The circular economy will depend on photonics sensors and tools. Rapid optical identification and labelling of materials and components will enable tracking though the supply chain providing the data to enable a functioning circular economy and efficient reuse of materials across all sectors. Adaptability and reconfigurability in photonics components will improve manufacturing scale, reduce waste and enable redeployment without remanufacture.
By 2035 photonics will digitally shrink the UK
Innovations in optical fibre will digitally shrink the UK, bringing London 100 miles digitally closer to Newcastle and Frankfurt and 1,000 miles closer to New York. Radically reducing latency in our core telecommunications network will half the time it takes data to get from the user to the data processing centre and back. This UK invention will benefit the entire digital economy bringing regions closer, reducing the number of data centres required to cover the country, dropping emissions and costs by a third and ensuring access to real time services from health to entertainment.
Providing the fastest connectivity to even the most remote regions of the UK, by 2035 lasers will be used for all inter-satellite communications for low earth orbit satellite constellations. To meet ever increasing demand for location independent bandwidth, optical links will also become standard for satellite to earth communications.
We already manufacture the base material for the lasers that power global communications. Now is the time to capture more value in the UK, moving higher in the supply chain, delivering trusted 5G network solutions and setting the groundwork for a UK quantum communications industry.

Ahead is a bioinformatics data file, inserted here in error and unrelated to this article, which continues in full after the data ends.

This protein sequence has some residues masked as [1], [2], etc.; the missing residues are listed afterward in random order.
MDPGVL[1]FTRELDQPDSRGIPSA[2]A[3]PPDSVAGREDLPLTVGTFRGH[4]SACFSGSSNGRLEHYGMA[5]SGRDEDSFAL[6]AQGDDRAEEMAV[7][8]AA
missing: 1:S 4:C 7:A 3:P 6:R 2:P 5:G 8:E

By 2035 the UK must be a manufacturing hub for the ‘digital eyes’ of the 21st century
To grow without economic stagnation with an ageing population and a shrinking workforce the 21st century will be the age of autonomy. Artificial Intelligence (AI) and machine learning systems have the potential to deliver autonomous decision making and a step change in productivity, but are only as good as the data they are fed.
Remote healthcare, autonomous vehicles, autonomous and virtual reality, digital security, i.e. almost all of the highest impact, multi-billion Pound opportunities of the next two decades need optical sensors – the ‘digital eyes’ of the future to enable them to function. Without control and production of this core technology all of these advanced systems will be dependent on external hardware and be vulnerable, no matter how good the software is.
The UK is the world leader in the compound semiconductors behind ‘digital eyes’, already manufacturing the base material for billions of lasers & sensors used in facial recognition in mobile phones. Scale and innovation speed is everything when delivering consumer focused solutions,. The UK is at the turning point where it could be the volume compound semiconductor producer for the 21st century, making the ‘digital eyes’ for the world, or it could see investment follow that of silicon semiconductors out of the UK.
By 2035 Photonics will increase manufacturing & agriculture productivity by 20%
The UK’s Made Smarter Review identified £455 billion worth of economic impact from industrial digitisation and the potential for a 4.5% reduction in CO2 emissions. Photonics will be core to delivering this impact through the digital cutting, joining, marking, texturing 3D printing of materials especially metals and through machine vision inputs to robotic and automated systems.